Where is RSA-CDA right now?
As of March 2019, RSA-CDA is in its preliminary stage of building a digital archiving of my street photography in Kathmandu Valley, Nepal. Right now, I am conducting regular user-experience (UX) testing of my digital archive with different non/academic non/Nepali audiences. The prototype of CDA was presented in CASSA Annual Conference on Asian Studies, 25-27 October 2018 (Kathmandu) for the first round of feedback and recommendation. The second round of UX testing was done with the researchers and mentors of Multilingual UX Center at UTEP. The focus was multifaceted. For instance, choosing banner images; writing homepage text; deciding themes for exhibition; experimenting with the nature of metadata (so that even if I am using CMS platform Omeka with Dublin Core metadata schema, I can experiment with the structure without having to completely abide by it).
I am hoping to build the first prototype of RSA-CDA by the end of 2019. As I have thousands of photographs of Kathmandu streets to be uploaded, the first round of uploading them and inserting metadata will take a couple of years. But the project itself will have no final completion. Creating an archive, digital or not, and giving it a finality is an impossible task. I acknowledge what an impossible task and also a problematic task building a critical digital archive is. But I also recognize what a necessary task it is to weave multidimensional narratives, to challenge existing imaginations, to inspire different imaginations, and also to provoke the knowledge that no imagination should be final imaginations. RSA-CDA is performing through a double bind of: problematizing any claims of ‘organic’ representation any archives and building a digital archive to deconstruct it, to expose the self-destructive forces that are already there in such claims and archives.
The goal is to take journeys that are political, ethical, philosophical, and aesthetic.
Through this research, I am also attempting to build a collaborative space between UTEP and two South Asian research centers in Nepal: South Asian Foundation for Academic Research (SAFAR) and Center for Advanced Studies in South Asia (CASSA), where I am the Overseas Digital Humanities Consultant. Hence, as a very important part of my dissertation and an initiation of this collaborative project, I and my professor Dr. Laura Gonzales are going to Nepal to give to a 3-week Digital Humanities workshop in the Summer of 2019. In addition to facilitating these workshops, I will be conducting user-experience (UX) testing of my digital archive and conducting interviews of the Nepal Studies and South Asian Studies scholars and researchers as a participatory approach to build this digital archive. After engaging in UX testing and conducting interviews, I will do another round of the street photography in collaboration with the Urban Studies scholars to incorporate other narratives in my digital archive.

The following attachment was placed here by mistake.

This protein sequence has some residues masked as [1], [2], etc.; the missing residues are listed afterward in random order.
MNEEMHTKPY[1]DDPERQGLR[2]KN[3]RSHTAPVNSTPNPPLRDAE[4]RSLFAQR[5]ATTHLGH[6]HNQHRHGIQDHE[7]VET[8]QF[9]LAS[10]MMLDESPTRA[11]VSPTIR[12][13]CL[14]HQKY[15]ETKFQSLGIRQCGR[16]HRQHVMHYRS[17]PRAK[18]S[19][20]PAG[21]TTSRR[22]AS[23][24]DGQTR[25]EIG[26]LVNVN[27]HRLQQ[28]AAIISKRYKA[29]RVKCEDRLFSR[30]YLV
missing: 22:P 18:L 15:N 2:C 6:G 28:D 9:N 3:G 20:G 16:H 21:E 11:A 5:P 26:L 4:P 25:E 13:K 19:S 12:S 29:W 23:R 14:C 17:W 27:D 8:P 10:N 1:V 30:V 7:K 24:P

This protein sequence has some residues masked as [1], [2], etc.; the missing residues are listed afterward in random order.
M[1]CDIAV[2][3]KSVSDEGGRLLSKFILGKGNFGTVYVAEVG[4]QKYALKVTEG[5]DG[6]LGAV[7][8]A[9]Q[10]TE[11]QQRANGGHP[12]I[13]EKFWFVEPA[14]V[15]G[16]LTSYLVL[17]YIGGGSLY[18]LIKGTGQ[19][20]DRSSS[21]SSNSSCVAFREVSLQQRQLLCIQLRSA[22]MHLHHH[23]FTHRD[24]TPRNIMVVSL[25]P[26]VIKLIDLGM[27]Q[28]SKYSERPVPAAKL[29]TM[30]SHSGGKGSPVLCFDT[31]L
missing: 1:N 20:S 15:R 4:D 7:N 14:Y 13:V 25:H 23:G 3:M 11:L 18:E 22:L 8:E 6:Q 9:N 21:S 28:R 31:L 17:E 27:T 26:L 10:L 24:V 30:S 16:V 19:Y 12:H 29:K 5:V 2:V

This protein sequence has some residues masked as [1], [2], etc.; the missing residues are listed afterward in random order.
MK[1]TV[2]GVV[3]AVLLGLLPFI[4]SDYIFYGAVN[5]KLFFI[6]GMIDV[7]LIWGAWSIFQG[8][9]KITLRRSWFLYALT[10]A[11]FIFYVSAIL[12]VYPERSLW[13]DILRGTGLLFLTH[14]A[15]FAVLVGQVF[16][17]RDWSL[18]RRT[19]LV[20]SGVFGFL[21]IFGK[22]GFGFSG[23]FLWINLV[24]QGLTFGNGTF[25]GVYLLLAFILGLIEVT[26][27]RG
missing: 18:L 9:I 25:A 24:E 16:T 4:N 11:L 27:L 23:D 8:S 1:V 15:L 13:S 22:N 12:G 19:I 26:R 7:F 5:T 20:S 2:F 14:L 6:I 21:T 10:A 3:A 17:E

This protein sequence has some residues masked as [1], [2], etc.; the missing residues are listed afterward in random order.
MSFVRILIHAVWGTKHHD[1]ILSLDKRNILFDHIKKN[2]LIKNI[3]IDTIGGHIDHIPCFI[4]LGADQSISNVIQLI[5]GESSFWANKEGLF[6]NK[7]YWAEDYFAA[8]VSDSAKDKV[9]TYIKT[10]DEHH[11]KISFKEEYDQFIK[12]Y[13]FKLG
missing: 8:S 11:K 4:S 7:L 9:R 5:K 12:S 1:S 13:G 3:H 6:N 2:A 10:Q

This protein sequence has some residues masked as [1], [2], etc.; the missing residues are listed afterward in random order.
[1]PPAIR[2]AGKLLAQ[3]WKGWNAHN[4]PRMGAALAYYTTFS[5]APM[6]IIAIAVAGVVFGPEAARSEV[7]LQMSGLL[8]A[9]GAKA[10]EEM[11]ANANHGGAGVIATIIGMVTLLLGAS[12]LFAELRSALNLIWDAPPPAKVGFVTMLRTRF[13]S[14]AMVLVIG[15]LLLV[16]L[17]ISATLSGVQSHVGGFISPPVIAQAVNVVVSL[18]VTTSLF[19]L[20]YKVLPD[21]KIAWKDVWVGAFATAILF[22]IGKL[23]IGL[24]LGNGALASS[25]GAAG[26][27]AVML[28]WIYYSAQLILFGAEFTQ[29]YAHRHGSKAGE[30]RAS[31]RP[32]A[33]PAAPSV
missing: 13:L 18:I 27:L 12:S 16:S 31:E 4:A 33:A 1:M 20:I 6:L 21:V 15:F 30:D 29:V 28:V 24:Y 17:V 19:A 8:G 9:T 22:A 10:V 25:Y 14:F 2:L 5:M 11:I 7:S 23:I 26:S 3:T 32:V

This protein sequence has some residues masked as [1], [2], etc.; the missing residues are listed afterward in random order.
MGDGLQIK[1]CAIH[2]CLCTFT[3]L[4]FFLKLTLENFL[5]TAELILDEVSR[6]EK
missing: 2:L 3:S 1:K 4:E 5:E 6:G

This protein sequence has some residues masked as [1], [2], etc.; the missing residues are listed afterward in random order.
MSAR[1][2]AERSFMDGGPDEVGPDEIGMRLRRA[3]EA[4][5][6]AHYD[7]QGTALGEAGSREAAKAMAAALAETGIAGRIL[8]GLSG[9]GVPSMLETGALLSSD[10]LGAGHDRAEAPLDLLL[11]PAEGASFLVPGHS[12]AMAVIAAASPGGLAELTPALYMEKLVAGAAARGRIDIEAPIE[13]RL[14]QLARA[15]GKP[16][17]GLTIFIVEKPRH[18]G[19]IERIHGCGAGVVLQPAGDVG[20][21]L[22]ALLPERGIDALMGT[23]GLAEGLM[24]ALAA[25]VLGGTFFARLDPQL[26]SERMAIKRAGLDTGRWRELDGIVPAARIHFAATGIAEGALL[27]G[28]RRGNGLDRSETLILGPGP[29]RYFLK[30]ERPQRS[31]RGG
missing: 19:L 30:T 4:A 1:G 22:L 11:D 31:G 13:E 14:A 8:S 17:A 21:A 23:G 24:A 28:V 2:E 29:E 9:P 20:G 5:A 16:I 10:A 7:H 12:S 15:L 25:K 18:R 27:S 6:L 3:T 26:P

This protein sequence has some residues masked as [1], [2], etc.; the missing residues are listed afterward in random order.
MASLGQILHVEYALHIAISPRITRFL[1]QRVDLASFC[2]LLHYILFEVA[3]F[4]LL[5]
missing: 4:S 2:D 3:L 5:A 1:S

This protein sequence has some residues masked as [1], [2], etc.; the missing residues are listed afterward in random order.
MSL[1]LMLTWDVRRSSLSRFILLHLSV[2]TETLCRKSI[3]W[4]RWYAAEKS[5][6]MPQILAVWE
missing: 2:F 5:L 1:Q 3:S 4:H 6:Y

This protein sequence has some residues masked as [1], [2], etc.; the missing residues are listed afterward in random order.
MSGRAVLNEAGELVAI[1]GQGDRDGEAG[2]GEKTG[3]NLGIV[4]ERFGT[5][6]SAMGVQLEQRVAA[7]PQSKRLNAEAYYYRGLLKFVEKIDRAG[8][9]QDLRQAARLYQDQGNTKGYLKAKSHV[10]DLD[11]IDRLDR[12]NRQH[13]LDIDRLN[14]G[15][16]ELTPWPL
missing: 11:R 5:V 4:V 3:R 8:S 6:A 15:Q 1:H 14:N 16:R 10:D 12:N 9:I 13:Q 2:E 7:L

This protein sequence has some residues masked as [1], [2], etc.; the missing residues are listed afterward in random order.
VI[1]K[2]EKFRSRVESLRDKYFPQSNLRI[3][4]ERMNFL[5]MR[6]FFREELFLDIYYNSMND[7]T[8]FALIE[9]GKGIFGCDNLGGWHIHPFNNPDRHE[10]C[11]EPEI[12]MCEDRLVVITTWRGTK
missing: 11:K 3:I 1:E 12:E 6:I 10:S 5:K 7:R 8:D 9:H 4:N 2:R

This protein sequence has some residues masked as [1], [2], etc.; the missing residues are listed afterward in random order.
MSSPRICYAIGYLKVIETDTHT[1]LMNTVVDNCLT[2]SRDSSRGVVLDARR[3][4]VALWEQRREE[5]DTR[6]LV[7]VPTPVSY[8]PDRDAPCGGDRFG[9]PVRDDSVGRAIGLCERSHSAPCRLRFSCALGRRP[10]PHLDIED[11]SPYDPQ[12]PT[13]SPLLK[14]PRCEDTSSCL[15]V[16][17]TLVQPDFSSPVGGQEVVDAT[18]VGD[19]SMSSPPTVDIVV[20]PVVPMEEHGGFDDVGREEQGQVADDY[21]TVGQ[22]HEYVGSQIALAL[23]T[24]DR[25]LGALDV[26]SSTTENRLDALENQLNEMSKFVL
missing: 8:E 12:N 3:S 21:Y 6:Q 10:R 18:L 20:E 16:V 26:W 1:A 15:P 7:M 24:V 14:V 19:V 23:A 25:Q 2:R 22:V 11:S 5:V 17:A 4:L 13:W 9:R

I am currently a Doctoral student and Assistant Instructor in Rhetoric and Writing Studies program at The University of Texas at El Paso (UTEP). My research areas are South Asian Studies, Critical Digital Archiving, Critical Digital Humanities, and Philosophy of Photography.
Since 2013, with the supervision of academics of IACER, Columbia University, and Princeton University, I am engaged in South Asian Studies: New Regionalism project. The study is a cutting edge critique of regionalism and area studies with the team-work of front line academics of global significance.
I am also faculty at Institute of Advanced Communication, Education, and Research (IACER), Pokhara University since 2013. And my areas of teaching are Literary Theory, Cultural Studies, South Asian Studies, and Postcolonial Studies.
I am also a Researcher and Honorary Overseas Digital Humanities Consultant at CASSA.